OD: As I’ve said, we no longer have a stable audience that used to read Detector Media before.

For example, we debunked a fake about Viber being hacked by the Russian intelligence services. In one day, it gathered 110,000 views. Obviously, those were not 110,000 educated journalists, those were 110,000 Viber users who sent our piece to each other. 

So, I don’t think there’s an effect that we’re telling about fakes and disinformation to people who already know everything about them.

What’s more, even educated, professional journalists are vulnerable to fakes in this situation. Any audience is more or less vulnerable to fakes during the war, unfortunately. 

TF: What’s your approach to so-called “patriotic fakes”? How do you approach pro-Ukrainian fakes designed to lift people’s spirits?

OD: We had a difficult conversation on this topic in our newsroom…

To start, some fakes aren’t really fakes, they are more akin to anecdotes, urban legends – such as “two gopniks captured a Russian tank” or “a woman took down a drone with a can of tomatoes.” There’s no point in debunking them.

On more serious desinformation coming from the Ukrainian side, our approach is: we don’t actively debunk pro-Ukrainian fakes during the war so as not to harm Ukraine. However, we don’t help spread them either, we might spread refutation if it comes from official sources, and we recommend everyone involved in any communications not to make up fakes. 

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Russian propaganda and disinformation during the invasion

TF: Many analysts say Ukraine is winning in the information space during this war. Actually, you wrote that “Russian propaganda totally shat pants.” Why do you think that is? Why is Russian propaganda either ineffective or at least not as effective as everyone feared? 

OD: The first reason is that the Ukrainian government has had done enough to clear Ukraine’s media space from Russian propaganda.

In 2014, Russian channels were blocked. In 2017, Russian social networks [VK and Odnoklassniki] were blocked. Since 2021, the government has blocked the channels controlled by [the pro-Russian Ukrainian politician] Viktor Medvedchuk and other pro-Russian resources.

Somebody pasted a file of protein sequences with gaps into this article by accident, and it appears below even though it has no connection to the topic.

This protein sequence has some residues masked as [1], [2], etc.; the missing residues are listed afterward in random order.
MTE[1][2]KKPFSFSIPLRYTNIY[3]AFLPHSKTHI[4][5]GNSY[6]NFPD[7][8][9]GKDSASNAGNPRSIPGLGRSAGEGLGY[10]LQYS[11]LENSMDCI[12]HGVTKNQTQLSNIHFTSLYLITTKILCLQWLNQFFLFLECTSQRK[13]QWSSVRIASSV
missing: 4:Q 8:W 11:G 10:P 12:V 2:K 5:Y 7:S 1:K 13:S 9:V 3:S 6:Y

In fact, pro-Russian resources in Ukraine are practically non-existent. It’s highly important – otherwise, now [during the war], these channels would have a loyal audience and would broadcast Putin’s propaganda, wreaking havoc in Ukrainian society.

Of course, you can find them if you want by searching on YouTube or using VPN, but they are practically unavailable. It means that Russian propaganda can only be spread with underground methods.

The second reason is that Ukrainian media has managed to unite. It’s truly a miracle. The idea to unite into a single TV marathon, divide broadcasting time and speak with one voice was brilliant. [Otherwise, there would be an unnecessary duplication of resources].

The third thing is that the Russians don’t understand a thing about Ukraine and haven’t studied it. I have an impression that they have relied on Soviet-time books in trying to understand what Ukraine is and how it lives. The fakes they’ve used to try and influence the Ukrainian audience don’t hold up at all.

And they [the Kremlin] haven’t found as many supporters in Ukraine as they’d hoped. They had thought they would be greeted with flowers in every city, but then they saw the opposite. Politicians who were considered pro-Russian tell the Russians to “go fuck themselves”, and media outlets previously believed to be pro-Russian either become pro-Ukrainian or go silent.

Yes, Russia creates uncertainty, sometimes its information operations have an impact, but they don’t have the capacity to overwhelm Ukraine with their propaganda. 

TF: There’s an impression that Russian propaganda has failed in the West as well. Are there any additional factors that prevent them from being effective in the West, not only in Ukraine? 

OD: I think it’s pretty hard to justify Russia’s invasion of Ukraine in the West’s eyes. Yes, they tried, but the bubble of Russian propaganda has been over-financed and too inflated. 

For example, RT’s reach is [small], just 0,6% of the audience. They don’t reach people; again, the Western audience isn’t interested in getting the Russian point of view, they have their own concerns and priorities. 

Besides, fortunately, Western countries have had the resolve to ban all these propaganda outlets in many countries.